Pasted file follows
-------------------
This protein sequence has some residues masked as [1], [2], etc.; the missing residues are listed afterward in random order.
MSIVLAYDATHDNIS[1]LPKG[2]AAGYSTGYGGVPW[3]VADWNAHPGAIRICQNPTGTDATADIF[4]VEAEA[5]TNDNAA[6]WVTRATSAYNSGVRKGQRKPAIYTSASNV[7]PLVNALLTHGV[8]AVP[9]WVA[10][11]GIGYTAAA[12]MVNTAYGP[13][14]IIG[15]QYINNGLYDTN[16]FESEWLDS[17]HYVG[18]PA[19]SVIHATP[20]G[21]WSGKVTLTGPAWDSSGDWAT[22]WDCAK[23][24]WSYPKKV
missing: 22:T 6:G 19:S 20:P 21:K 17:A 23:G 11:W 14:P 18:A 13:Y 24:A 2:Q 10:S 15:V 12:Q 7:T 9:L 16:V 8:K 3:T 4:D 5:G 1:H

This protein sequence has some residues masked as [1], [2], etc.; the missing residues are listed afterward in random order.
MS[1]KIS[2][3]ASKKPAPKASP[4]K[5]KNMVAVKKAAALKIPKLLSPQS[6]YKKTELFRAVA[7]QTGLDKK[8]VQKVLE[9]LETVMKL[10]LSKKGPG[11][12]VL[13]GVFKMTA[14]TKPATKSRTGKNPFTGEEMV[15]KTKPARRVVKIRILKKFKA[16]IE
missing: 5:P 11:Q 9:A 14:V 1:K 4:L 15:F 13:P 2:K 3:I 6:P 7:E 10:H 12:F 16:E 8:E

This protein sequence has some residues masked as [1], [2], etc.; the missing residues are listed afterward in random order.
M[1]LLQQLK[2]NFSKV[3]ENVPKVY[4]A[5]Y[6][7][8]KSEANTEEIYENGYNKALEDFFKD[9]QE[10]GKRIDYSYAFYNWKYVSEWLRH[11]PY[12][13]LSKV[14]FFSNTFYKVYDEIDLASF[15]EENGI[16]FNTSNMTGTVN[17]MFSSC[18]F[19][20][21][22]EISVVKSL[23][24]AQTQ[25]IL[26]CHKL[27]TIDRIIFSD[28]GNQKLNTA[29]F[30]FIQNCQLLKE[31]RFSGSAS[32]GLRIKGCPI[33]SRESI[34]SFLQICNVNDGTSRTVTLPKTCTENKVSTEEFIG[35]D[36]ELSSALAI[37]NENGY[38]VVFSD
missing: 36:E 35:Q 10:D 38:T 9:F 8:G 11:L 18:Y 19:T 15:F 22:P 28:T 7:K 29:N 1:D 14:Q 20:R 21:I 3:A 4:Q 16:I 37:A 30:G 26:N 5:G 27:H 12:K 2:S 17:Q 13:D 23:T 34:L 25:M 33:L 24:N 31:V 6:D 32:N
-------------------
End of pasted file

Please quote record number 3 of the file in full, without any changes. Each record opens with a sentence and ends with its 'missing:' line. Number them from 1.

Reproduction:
This protein sequence has some residues masked as [1], [2], etc.; the missing residues are listed afterward in random order.
M[1]LLQQLK[2]NFSKV[3]ENVPKVY[4]A[5]Y[6][7][8]KSEANTEEIYENGYNKALEDFFKD[9]QE[10]GKRIDYSYAFYNWKYVSEWLRH[11]PY[12][13]LSKV[14]FFSNTFYKVYDEIDLASF[15]EENGI[16]FNTSNMTGTVN[17]MFSSC[18]F[19][20][21][22]EISVVKSL[23][24]AQTQ[25]IL[26]CHKL[27]TIDRIIFSD[28]GNQKLNTA[29]F[30]FIQNCQLLKE[31]RFSGSAS[32]GLRIKGCPI[33]SRESI[34]SFLQICNVNDGTSRTVTLPKTCTENKVSTEEFIG[35]D[36]ELSSALAI[37]NENGY[38]VVFSD
missing: 36:E 35:Q 10:D 38:T 9:F 8:G 11:L 18:Y 19:T 15:F 22:P 28:T 7:K 29:N 1:D 14:Q 20:R 21:I 3:A 4:Q 16:I 37:A 30:G 26:N 5:G 27:H 12:K 2:S 17:Q 13:D 23:T 34:L 25:M 33:L 24:N 31:V 6:D 32:N